AmericanInPrague.EU  
  Food in Prague Beer in Prague Tours of Prague Travel to Prague  
  Money in Prague  
 

 

2017 Exchange Rate: $1.00 USD = 24.824 Kč

If you trade dollars for Czech Crowns at a shop you will only get about 22Kč for $1.00

(the exchange rate is inflated from: $1.00 USD = 18.751 Kč in 2010)

€1 Euro = 27.025 Kč

 

The Czech Crown (Koruna) is the money of Prague, Czech Republic. You can exchange paper Dollars and Euros for Crowns, but foreign coins are worthless in Prague. There are many moneychangers in Prague (watch the rates & fees), including at the airport; the most popular is probably Western Union. Most prices in Prague's city center are TRIPLED across the board during the Christmas & New Years holidays!

$1.00 USD is worth about 25 Kč (at the bank). A small lunch costs about 100Kč ($4), a beer costs about 25Kč ($1), and cigarettes cost about 80Kč ($3). Generally technology items like iPhones are very expensive

 

100Kc King Charles
Czech Banknotes CZK

The Czech Crown (Currency)

The koruna (sign: ; code: CZK) is the currency of the Czech Republic since 1993, and in English it is sometimes referred to as Czech crown. The koruna is one of European Union's 11 currencies, and the Czech Republic is legally bound to adopt the euro currency in the future.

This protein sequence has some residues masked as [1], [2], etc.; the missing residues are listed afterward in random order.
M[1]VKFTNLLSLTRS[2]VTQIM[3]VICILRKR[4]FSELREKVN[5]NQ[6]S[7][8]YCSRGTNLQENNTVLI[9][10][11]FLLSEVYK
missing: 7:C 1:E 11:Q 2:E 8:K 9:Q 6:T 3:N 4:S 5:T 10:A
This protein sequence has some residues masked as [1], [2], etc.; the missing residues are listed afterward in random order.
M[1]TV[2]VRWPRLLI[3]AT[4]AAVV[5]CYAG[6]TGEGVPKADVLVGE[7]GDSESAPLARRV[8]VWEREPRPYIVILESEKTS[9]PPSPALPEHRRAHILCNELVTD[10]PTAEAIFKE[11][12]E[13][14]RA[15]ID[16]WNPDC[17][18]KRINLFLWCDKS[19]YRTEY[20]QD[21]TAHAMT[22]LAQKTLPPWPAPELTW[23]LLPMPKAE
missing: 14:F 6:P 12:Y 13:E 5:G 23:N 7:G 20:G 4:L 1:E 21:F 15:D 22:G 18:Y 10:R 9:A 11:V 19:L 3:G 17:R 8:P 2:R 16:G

The official name in Czech is koruna česká (plural koruny české, though the zero-grade genitive plural form korun českých is used on banknotes and coins of value 5 Kč or higher). The ISO 4217 code is CZK and the local acronym is Kč, which is placed after the numeric value (e.g., "50 Kč"). One koruna equals 100 haléřů (abbreviated as "h", singular: haléř, nominative plural: haléře, genitive plural: haléřů – used with numbers higher or equal to 5 – e.g. 3 haléře, 8 haléřů), but haléře have been withdrawn, and the smallest unit of currency is 1 Kč.

The first Czech banknotes issued on 8 February 1993 consisted of Czechoslovak notes with adhesive stamps affixed to them. Only the 100, 500 and 1000 korun denominations were overstamped, the lower denominations circulated unchanged during this transitional period. Each stamp bears a Roman and Arabic number identifying the denomination of the banknote to which it is affixed (C and 100, D and 500, M and 1,000). Subsequent issues of the 1,000-korun note replaced the adhesive stamp with a printed image of same.

A newly designed series of banknotes of denominations 20, 50, 100, 200, 500, 1000 and 5000 korun were introduced later in 1993 and are still in use at present – except for 20, 50 and the first versions of 1000 and 5000 korun notes, since the security features of 1000 and 5000 notes were upgraded in the subsequent issues (The 2000 korun note, which has been introduced in 1996, is still valid in all versions, with and without the new security features). These banknotes feature renowned Czech persons on the obverse and abstract compositions on the reverse. Modern protective elements can be found on all banknotes.

History of the Crown